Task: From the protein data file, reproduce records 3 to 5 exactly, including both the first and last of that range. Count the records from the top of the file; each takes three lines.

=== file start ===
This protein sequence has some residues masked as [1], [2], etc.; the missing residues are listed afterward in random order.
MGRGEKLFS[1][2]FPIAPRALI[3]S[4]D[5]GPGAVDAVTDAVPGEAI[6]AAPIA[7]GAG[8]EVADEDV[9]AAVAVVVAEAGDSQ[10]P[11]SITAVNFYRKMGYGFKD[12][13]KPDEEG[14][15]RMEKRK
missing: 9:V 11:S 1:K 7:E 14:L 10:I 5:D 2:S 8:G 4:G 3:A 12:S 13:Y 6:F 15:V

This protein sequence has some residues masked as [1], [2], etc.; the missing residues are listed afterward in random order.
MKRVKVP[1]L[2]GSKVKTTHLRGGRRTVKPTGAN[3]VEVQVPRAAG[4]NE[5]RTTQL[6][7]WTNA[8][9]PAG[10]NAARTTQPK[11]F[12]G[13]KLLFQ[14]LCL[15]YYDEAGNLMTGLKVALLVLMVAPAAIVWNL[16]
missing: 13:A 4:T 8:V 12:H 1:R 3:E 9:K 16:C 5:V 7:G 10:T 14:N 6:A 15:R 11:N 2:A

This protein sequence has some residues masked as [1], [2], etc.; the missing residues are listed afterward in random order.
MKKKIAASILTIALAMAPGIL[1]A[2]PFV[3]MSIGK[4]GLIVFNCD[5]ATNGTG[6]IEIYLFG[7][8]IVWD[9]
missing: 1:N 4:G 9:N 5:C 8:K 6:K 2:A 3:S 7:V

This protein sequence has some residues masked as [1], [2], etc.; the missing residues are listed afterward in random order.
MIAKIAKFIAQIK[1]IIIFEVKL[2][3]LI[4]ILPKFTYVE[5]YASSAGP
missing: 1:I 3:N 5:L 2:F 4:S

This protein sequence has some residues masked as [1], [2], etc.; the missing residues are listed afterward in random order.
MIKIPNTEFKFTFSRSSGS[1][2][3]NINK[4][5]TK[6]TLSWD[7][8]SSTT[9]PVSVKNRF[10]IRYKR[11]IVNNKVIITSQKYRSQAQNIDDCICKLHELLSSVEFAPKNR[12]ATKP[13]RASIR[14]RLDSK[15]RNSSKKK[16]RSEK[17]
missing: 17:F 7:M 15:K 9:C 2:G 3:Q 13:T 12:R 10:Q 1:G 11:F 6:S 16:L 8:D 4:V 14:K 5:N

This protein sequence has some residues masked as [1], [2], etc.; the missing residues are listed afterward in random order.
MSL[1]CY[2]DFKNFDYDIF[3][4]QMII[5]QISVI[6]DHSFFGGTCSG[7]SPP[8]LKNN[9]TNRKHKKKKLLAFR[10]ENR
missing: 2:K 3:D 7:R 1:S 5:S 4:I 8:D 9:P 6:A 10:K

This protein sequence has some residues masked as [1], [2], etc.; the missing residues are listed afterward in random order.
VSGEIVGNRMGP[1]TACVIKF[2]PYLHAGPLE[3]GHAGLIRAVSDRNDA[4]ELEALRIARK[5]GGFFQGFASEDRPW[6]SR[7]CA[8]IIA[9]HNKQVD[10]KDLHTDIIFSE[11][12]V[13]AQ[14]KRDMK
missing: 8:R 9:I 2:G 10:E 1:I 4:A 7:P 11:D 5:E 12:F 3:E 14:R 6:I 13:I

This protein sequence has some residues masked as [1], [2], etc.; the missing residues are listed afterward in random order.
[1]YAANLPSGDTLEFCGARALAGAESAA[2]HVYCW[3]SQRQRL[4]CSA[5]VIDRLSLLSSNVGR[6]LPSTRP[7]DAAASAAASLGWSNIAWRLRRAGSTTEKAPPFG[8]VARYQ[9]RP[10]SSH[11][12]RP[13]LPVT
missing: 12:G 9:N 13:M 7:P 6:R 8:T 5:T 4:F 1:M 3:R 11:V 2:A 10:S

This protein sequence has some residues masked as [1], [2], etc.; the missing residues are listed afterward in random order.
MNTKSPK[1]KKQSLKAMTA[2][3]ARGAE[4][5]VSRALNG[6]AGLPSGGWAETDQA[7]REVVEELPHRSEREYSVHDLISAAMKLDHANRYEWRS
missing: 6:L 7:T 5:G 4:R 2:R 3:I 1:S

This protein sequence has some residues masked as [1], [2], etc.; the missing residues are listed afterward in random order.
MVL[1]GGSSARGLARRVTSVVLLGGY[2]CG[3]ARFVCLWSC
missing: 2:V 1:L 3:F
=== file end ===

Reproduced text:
This protein sequence has some residues masked as [1], [2], etc.; the missing residues are listed afterward in random order.
MKKKIAASILTIALAMAPGIL[1]A[2]PFV[3]MSIGK[4]GLIVFNCD[5]ATNGTG[6]IEIYLFG[7][8]IVWD[9]
missing: 1:N 4:G 9:N 5:C 8:K 6:K 2:A 3:S 7:V

This protein sequence has some residues masked as [1], [2], etc.; the missing residues are listed afterward in random order.
MIAKIAKFIAQIK[1]IIIFEVKL[2][3]LI[4]ILPKFTYVE[5]YASSAGP
missing: 1:I 3:N 5:L 2:F 4:S

This protein sequence has some residues masked as [1], [2], etc.; the missing residues are listed afterward in random order.
MIKIPNTEFKFTFSRSSGS[1][2][3]NINK[4][5]TK[6]TLSWD[7][8]SSTT[9]PVSVKNRF[10]IRYKR[11]IVNNKVIITSQKYRSQAQNIDDCICKLHELLSSVEFAPKNR[12]ATKP[13]RASIR[14]RLDSK[15]RNSSKKK[16]RSEK[17]
missing: 17:F 7:M 15:K 9:C 2:G 3:Q 13:T 12:R 10:Q 1:G 11:F 6:S 16:L 8:D 4:V 14:K 5:N